Group shot, Berlin LIMITED workshop 2011. Photo: Sean Galbraith
Large format photography has the potential to seriously mess with ones mind. The photographer's mind and that of the audience.
For a photographer it is still the most affordable way to get spectacular resolution. The camera movements allow for compositional freedom beyond anything that ispossible in smaller formats. Due to their simpler and much more symmetrical design, the image quality of the lenses is generally superb. And last but not least, the different workflow and the more thorough approach to each individual photograph generally make for more thought-out pictures.
The audience reaction to large format pictures is often a different one than to 35mm photography. Due to the higher resolution, the pictures will typically have more detail, which oddly enough tends to be true even when downsized to web resolutions. The large size of the medium (4x5" and higher) results in a very different look and depth of field. And the typical lack of falling lines tends to give even very busy pictures an amount of structure and a tidy appearance that is hard to achieve with smaller formats.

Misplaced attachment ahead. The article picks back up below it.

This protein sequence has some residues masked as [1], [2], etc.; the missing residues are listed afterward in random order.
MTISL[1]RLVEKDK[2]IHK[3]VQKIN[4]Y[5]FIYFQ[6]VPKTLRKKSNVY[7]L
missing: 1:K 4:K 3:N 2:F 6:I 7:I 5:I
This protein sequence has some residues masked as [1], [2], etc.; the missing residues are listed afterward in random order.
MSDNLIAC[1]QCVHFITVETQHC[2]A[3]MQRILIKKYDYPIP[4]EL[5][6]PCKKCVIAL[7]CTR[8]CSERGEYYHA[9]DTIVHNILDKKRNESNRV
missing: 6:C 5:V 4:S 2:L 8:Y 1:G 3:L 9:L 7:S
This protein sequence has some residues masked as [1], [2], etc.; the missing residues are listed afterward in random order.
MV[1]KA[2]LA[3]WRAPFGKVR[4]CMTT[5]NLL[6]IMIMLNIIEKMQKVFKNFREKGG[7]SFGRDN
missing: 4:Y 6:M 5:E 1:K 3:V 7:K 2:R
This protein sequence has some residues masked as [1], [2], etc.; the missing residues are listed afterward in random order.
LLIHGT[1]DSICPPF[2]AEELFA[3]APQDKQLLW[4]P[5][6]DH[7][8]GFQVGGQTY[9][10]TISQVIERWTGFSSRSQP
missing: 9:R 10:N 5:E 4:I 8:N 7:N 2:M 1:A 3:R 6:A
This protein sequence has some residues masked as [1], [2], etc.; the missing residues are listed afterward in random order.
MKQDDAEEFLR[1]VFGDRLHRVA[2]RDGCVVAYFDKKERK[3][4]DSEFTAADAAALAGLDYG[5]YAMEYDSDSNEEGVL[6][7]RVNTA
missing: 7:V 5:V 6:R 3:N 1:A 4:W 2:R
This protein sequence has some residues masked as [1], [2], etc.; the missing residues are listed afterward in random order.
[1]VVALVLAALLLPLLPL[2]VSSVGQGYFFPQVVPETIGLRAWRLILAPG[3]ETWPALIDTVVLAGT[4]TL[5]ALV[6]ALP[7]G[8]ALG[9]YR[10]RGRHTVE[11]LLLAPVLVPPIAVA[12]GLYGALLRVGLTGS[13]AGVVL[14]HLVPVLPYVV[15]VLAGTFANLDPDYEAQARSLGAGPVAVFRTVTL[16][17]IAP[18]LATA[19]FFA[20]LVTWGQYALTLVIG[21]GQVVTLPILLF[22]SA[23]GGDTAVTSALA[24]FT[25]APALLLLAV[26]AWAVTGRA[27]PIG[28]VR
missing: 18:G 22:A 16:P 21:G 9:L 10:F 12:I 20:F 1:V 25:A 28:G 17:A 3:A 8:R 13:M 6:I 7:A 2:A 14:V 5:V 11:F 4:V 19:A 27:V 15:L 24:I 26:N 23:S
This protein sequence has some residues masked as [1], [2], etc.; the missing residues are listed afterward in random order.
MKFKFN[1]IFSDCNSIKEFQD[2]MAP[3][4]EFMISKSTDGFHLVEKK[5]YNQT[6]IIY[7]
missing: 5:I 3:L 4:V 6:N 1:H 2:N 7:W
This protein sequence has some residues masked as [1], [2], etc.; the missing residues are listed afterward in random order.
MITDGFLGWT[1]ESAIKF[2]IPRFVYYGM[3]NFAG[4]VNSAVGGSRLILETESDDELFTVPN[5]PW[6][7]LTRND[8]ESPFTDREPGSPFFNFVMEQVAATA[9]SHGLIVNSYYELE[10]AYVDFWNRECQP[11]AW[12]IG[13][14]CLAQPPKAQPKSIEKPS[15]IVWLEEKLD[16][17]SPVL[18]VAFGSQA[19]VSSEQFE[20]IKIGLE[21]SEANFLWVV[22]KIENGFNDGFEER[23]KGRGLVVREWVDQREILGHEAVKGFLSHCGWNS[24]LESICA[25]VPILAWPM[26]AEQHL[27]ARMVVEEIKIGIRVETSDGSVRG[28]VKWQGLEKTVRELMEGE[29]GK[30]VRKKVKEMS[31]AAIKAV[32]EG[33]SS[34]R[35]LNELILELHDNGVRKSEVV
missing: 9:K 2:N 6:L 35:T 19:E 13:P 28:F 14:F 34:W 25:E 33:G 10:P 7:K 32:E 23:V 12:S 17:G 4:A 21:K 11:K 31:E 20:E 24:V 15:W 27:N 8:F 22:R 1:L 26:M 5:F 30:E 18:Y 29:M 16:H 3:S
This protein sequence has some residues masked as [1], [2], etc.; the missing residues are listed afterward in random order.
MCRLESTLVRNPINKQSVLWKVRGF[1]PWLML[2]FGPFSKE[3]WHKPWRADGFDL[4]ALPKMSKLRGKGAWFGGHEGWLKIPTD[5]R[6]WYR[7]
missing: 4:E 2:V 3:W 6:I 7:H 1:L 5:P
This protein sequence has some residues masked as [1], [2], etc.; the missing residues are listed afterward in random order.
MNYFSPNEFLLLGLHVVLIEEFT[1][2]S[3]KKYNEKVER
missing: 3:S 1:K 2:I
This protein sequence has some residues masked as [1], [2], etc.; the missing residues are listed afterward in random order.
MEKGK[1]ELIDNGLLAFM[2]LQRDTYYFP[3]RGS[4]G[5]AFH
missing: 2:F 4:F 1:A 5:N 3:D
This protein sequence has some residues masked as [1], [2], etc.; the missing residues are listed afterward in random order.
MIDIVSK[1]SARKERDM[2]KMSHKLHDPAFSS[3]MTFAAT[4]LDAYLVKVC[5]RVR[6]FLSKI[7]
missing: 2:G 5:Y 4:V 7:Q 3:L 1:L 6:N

My typical reaction to the higher resolutions used to be: "meh". My impression was that at the sizes typically used on the web, it wouldn't make any difference if the picture was shot with a DSLR or if it was taken with a large format camera.
After having immersed myself in large format photography for a while now, I had to change my previous "meh" into a "HOWLY COW" though. The amount of perceived detail even at smaller resolutions tends to be spectacular.
I should have known about the detail thing from the video side of things though. A very similar effect happens when you downsize HD video footage (1920 x 1080) to SD resolution (544 × 480). The amount of perceived detail is just a lot higher than with native SD footage.
Here's my audio engineer's look at it: sound recordings are often made at a much higher bit-depth (24 bits) and higher resolution (96 kHz) than the resulting CD will ever have (16 bits / 44.1 kHz). Why? Higher perceived resolution, even at the final down-sampled stage.
My next step is to print one of these pictures at 25x50" to see the ACTUAL detail. Zooming in to tiny portions of an image to see them at a 100% pixel resolution on your screen just isn't the same.
By the way, here's a little detail from the above shot:
Group Shot (detail), Berlin LIMITED workshop 2011. Photo: Sean Galbraith
What's the largest print you've ever made?